Raw Materials Prices: Iron Ore, Coking Coal, Pig Iron, Scrap, Zinc

Written by Brett Linton

Among steelmaking raw materials, the prices of pig iron, shredded scrap, busheling scrap and aluminum rose again in March on top of large gains in previous months. Prices increased as much as 14% month-over-month for those four products.

Iron ore prices are slightly down compared to levels one month prior, while coking coal prices have declined 20% in that time frame. Pig iron and shredded scrap prices have increased 9-10% since February, and busheling scrap prices have risen 14%. Zinc prices are flat compared to one month prior, while aluminum prices are now above $1.00 per pound and are at levels not seen since June 2018.

Table 1 summarizes the price changes of the seven materials considered in this analysis. It reports the month/month, three months/three months and year/year changes as a percentage.

Iron Ore

The Chinese import price of 62% Fe content iron ore fines has been on the rise since May 2020. Figure 1 shows the price of 62% Fe delivered North China at $164.8/dmt as of March 17, down over the last three months, but up significantly over recent years.

Coking Coal

The price of premium low volatile coking coal FOB east coast of Australia declined throughout much of 2020, but bounced upwards in 2021 to reach a 10-month high in February. Prices have since declined, currently at $116.5 dollars per dry metric ton as of March 17 (Figure 2). Recent coking coal prices remain low compared to years prior. 

Pig Iron

Most of the pig iron imported to the U.S. currently comes from Russia, Ukraine and Brazil. This report summarizes prices out of Brazil and averages the FOB value from the north and south ports. The latest data through March shows an average pig iron price of $533 per metric ton, up 9% over the previous month, up 18% from three months prior, and up 64% from levels one year ago. Pig iron prices had declined since mid-2018, but increased each month from June 2020 through January 2021 (Figure 3).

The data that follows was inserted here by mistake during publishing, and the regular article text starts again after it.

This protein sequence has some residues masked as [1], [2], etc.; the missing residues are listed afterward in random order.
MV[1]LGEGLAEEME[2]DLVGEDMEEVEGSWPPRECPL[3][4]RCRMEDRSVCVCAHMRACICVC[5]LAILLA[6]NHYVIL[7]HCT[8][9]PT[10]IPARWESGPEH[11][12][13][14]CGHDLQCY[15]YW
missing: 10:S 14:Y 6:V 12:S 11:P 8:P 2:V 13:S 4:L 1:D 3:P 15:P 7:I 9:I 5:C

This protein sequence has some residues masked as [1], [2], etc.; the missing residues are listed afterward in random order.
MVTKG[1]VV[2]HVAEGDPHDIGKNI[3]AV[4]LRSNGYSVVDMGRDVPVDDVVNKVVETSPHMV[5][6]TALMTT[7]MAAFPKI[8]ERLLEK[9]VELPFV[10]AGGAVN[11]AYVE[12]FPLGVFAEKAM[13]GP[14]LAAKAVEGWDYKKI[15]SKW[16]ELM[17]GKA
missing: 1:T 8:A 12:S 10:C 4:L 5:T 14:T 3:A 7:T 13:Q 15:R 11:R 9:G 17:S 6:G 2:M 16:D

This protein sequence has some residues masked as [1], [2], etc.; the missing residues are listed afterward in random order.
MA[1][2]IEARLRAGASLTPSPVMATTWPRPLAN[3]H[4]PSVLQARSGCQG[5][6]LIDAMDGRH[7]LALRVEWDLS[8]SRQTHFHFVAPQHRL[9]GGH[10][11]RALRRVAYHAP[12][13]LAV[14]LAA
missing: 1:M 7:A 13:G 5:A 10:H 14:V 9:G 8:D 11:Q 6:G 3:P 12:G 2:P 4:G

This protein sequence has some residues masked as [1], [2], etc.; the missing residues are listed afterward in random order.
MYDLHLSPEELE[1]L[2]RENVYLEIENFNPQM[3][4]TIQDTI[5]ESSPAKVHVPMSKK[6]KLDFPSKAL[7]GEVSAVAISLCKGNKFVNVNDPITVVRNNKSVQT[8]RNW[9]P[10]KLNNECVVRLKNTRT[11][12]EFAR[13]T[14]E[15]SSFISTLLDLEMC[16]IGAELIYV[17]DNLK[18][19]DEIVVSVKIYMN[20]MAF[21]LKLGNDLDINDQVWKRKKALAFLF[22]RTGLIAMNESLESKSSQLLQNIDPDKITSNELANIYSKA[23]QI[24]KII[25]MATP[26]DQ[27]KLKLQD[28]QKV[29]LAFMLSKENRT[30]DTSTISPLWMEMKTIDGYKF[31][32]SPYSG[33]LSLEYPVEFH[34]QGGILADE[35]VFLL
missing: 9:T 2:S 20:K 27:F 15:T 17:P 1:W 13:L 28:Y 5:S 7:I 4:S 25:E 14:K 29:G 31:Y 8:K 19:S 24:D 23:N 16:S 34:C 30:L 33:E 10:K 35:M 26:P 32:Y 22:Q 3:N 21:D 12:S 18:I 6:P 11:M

Hot rolled steel prices fluctuate up and down with the price the mills must pay for their raw materials. Changes in the relationship between scrap and iron ore prices offer insights into the competitiveness of integrated mills, whose primary feedstock is iron ore, versus the minimills, whose primary feedstock is scrap. Figure 4 shows the spread between shredded and busheling, both priced in dollars per gross ton in the Great Lakes region. March scrap prices remained strong, up 10-14% from February, and up 61-92% compared to this time last year.

Figure 5 shows the recent spread between the price of iron ore, at $164.8 per dry metric ton, and shredded scrap at $450 per gross ton. 

To compare the two, Steel Market Update divides the shredded scrap price by the iron ore price to calculate a ratio (Figure 6). A high ratio favors the integrated/BF producers, a lower ratio favors the minimill/EAF producers. At the current 2.73 ratio shown below, minimills continue to hold a more competitive cost advantage. This ratio hit an all-time low of 1.86 in August 2020 (within SMU’s 12-year limited data history).

Figure 7 shows how the price of hot rolled steel generally tracks with the price of shredded scrap. Shred rose by approximately $40 from February to March, down $38 over January figures. Hot rolled prices continue to rise each week, up $100 in the past month and up $290 since the start of the year; the SMU hot rolled average reached $1,300 per ton as of March 16.

Zinc and Aluminum

Zinc, used to make galvanized and other products, had steadily risen from March 2020 through December, mostly hovering between $1.20-$1.30 since then (Figure 8). The LME cash price per pound of zinc as of March 19 was $1.2830, up 55 percent from the March 23, 2020, low of $0.8236. The price of zinc factors into the coating extras charged by the mills for galvanized products. Many mills revised their coating extras upwards in December to reflect the higher zinc price. Aluminum prices, which factor into the price of Galvalume, have been trending upwards over the last few months and are at a multi-year high. Note that aluminum prices often have large swings and return to typical levels within a few days, as seen in the graphic below. The LME cash price per pound of aluminum was $1.0073 as of March 19, and has been around this level for the past few weeks.

By Brett Linton,

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